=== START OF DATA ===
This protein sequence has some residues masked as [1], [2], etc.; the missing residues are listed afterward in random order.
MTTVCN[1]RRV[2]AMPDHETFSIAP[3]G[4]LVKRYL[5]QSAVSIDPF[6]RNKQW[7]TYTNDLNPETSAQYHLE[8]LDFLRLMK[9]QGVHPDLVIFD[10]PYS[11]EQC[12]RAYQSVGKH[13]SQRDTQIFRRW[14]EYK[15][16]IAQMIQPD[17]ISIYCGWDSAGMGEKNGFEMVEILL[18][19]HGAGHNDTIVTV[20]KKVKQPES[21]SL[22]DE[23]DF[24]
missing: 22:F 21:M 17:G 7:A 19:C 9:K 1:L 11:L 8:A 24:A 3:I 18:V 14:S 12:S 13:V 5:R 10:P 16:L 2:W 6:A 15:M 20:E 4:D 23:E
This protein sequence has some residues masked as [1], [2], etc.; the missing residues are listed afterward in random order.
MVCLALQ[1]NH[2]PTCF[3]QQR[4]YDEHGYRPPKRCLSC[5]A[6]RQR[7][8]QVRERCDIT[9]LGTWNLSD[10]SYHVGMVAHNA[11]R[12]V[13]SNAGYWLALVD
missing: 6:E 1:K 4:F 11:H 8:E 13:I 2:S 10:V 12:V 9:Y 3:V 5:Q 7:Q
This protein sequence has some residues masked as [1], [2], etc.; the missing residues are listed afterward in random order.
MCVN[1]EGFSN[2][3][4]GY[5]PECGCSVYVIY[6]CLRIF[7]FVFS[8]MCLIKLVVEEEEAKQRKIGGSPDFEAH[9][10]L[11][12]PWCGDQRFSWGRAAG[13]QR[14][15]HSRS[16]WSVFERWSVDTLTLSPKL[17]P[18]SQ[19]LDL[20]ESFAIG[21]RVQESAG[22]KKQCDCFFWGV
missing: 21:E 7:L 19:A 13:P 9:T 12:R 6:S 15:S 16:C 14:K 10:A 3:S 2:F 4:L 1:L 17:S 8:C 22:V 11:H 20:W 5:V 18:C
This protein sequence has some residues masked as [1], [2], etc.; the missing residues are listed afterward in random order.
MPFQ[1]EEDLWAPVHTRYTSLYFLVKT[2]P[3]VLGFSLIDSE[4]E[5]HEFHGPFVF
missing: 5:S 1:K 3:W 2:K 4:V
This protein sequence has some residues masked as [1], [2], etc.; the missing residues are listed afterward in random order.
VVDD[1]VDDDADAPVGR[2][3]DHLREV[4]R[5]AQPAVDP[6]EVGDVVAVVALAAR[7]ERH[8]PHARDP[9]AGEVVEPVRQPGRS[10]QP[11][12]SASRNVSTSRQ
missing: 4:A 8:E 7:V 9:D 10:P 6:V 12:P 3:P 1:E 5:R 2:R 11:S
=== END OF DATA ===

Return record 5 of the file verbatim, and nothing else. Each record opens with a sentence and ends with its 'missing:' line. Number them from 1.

This protein sequence has some residues masked as [1], [2], etc.; the missing residues are listed afterward in random order.
VVDD[1]VDDDADAPVGR[2][3]DHLREV[4]R[5]AQPAVDP[6]EVGDVVAVVALAAR[7]ERH[8]PHARDP[9]AGEVVEPVRQPGRS[10]QP[11][12]SASRNVSTSRQ
missing: 4:A 8:E 7:V 9:D 10:P 6:V 12:P 3:P 1:E 5:R 2:R 11:S